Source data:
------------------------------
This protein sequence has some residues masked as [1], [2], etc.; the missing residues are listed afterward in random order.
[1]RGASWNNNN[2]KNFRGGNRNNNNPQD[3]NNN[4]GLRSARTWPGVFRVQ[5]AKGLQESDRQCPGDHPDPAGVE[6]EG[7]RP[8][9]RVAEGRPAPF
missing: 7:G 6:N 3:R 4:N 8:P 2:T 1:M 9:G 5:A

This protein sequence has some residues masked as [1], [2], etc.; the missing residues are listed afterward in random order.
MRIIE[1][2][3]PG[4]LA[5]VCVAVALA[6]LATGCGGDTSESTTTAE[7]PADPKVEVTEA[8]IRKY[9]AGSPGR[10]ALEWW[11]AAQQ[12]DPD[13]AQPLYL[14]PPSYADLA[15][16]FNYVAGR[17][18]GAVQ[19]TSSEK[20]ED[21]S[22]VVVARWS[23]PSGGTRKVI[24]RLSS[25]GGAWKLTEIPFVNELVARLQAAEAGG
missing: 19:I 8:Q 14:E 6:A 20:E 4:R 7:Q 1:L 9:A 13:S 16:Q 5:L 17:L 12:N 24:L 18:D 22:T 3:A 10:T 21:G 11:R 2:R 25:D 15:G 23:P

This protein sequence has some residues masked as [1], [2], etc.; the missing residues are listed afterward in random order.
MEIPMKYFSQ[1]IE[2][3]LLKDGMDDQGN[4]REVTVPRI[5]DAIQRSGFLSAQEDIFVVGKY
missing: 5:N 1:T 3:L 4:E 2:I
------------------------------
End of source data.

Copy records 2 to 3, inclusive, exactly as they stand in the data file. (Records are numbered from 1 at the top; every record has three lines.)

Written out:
This protein sequence has some residues masked as [1], [2], etc.; the missing residues are listed afterward in random order.
MRIIE[1][2][3]PG[4]LA[5]VCVAVALA[6]LATGCGGDTSESTTTAE[7]PADPKVEVTEA[8]IRKY[9]AGSPGR[10]ALEWW[11]AAQQ[12]DPD[13]AQPLYL[14]PPSYADLA[15][16]FNYVAGR[17][18]GAVQ[19]TSSEK[20]ED[21]S[22]VVVARWS[23]PSGGTRKVI[24]RLSS[25]GGAWKLTEIPFVNELVARLQAAEAGG
missing: 19:I 8:Q 14:E 6:A 20:E 4:R 7:Q 1:L 9:A 13:S 16:Q 5:L 17:L 12:N 24:L 18:D 22:T 3:A 10:T 21:G 11:R 2:R 25:D 15:G 23:P

This protein sequence has some residues masked as [1], [2], etc.; the missing residues are listed afterward in random order.
MEIPMKYFSQ[1]IE[2][3]LLKDGMDDQGN[4]REVTVPRI[5]DAIQRSGFLSAQEDIFVVGKY
missing: 5:N 1:T 3:L 4:E 2:I